In the Maldives, in June 2020 migrant workers At least 80 persons – mostly migrant workers - were detained for protesting against unpaid salaries, inhumane conditions and labour rights violations. Authorities invoked national security to detain the workers.
Despite this, the CIVICUS Monitor, a global tool tracking civic space, documented how labour activists, trade unions and others also mobilised to push back on these violations despite attempts to silence their voices.
In South Korea, in November 2020, tens of thousands of workers demonstrated across South Korea calling on the government to withdraw a regressive labour law revision which would ban workers from occupying certain facilities at workplaces during strikes. These amendments were in violation of the principles of freedom of association existing recommendations by the tripartite ILO Committee on Freedom of Association.
Unions leaders also took on businesses trying to use the opportunity of the pandemic to target trade unions and sack workers. In Cambodia, Soy Sros, a female union leader, stepped up when approximately 100 workers in a handbag factory were told their jobs would not be renewed in March 2020 due to the coronavirus crisis. The factory also suspended unions members including a pregnant woman. When the management refused to meet her, she criticised the decision on social media. Subsequently, all the workers had their contracts renewed. However, Soy Sros ended in detention because of the social media post. After mobilisation by activists and trade unions, Soy Sros was subsequently released after being detained without trial for nearly two months.
In Taiwan, Migrants Empowerment Network in Taiwan (MENT), an alliance of migrant workers’ groups mobilised protests in May 2020 outside the Ministry of Labour in Taipei calling on the government to guarantee safer working conditions for migrant workers. The protesters said that employers had barred migrant workers from going outside due to the COVID-19 pandemic, while other workers have been unable to return to their jobs in Taiwan or visit their home countries.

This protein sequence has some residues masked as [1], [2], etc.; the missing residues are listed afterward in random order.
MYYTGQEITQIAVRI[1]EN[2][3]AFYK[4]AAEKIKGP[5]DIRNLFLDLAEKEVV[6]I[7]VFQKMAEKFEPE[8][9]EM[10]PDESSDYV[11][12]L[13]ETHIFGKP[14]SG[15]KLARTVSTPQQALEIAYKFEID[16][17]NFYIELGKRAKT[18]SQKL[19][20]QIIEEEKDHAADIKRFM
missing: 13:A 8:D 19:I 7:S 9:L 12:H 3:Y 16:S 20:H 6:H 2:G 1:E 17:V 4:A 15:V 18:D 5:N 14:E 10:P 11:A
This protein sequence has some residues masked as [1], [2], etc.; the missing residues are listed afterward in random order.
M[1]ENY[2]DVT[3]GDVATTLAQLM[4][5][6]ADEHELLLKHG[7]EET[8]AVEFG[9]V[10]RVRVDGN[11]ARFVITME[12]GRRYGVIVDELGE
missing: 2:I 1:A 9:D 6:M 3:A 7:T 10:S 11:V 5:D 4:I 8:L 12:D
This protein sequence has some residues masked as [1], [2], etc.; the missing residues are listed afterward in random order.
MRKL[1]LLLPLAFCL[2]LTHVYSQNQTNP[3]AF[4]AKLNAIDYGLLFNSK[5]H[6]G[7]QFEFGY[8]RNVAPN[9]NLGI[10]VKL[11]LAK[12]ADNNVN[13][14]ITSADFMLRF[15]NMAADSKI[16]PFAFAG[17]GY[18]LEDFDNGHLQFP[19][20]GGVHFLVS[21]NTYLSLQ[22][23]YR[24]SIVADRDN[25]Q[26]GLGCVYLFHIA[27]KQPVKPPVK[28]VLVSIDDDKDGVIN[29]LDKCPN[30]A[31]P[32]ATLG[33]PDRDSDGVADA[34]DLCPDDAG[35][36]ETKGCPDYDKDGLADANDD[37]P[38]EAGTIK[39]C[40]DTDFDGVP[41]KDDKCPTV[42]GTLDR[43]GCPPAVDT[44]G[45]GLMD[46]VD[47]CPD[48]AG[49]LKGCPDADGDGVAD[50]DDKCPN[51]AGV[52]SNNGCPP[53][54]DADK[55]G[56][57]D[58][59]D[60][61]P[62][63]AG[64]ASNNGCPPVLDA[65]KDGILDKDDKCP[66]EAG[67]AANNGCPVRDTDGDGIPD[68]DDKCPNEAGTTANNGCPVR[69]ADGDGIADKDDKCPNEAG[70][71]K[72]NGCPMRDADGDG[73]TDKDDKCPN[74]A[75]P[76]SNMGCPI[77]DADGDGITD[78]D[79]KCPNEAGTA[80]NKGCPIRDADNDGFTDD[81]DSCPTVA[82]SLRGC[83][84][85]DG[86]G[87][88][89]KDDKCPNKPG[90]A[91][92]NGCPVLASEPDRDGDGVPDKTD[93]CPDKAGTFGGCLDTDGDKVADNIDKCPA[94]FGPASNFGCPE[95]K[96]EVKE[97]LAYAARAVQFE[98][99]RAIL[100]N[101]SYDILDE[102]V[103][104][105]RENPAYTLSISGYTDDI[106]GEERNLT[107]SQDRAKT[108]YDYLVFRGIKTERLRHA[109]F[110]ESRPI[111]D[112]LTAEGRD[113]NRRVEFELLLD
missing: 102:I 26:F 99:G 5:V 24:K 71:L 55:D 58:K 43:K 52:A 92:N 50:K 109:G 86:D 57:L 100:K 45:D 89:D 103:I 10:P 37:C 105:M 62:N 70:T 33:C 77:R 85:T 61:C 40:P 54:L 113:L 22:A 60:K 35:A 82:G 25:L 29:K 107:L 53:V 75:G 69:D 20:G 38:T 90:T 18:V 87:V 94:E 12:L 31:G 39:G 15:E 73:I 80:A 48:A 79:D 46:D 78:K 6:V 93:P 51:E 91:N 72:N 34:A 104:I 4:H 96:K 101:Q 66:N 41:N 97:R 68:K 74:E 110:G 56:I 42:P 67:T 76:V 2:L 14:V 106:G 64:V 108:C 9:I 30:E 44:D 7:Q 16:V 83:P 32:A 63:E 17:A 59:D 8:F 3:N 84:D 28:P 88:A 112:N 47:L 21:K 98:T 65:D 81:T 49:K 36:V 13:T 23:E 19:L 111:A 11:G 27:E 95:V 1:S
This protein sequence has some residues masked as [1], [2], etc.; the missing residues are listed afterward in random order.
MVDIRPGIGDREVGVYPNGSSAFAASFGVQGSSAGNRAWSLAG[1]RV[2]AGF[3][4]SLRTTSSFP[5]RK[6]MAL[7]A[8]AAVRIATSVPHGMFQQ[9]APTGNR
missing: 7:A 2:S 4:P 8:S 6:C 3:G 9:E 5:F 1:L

According to the International Trade Union Confederation (ITUC), the pandemic has shown the key role played by labour activists and unions in defending employment and wages and campaigning for decent health and safety at work. In some cases, the pandemic has also accelerated the experience of virtual organising – over Zoom or other internet platforms. Unions represented workers threatened with being laid off, pushed for adequate severance pay, sought expanded access to social protection and raised the concerns of women workers who faced even greater discrimination and of migrant workers denied equal access and equal treatment.
Instead of repressing their voices, it is crucial that moving forward that governments and businesses in the Asia region recognise the vital role that labour activists and unions play in representing working people , respect the fundamental rights and freedoms and engage them with them if they truly want to build back better.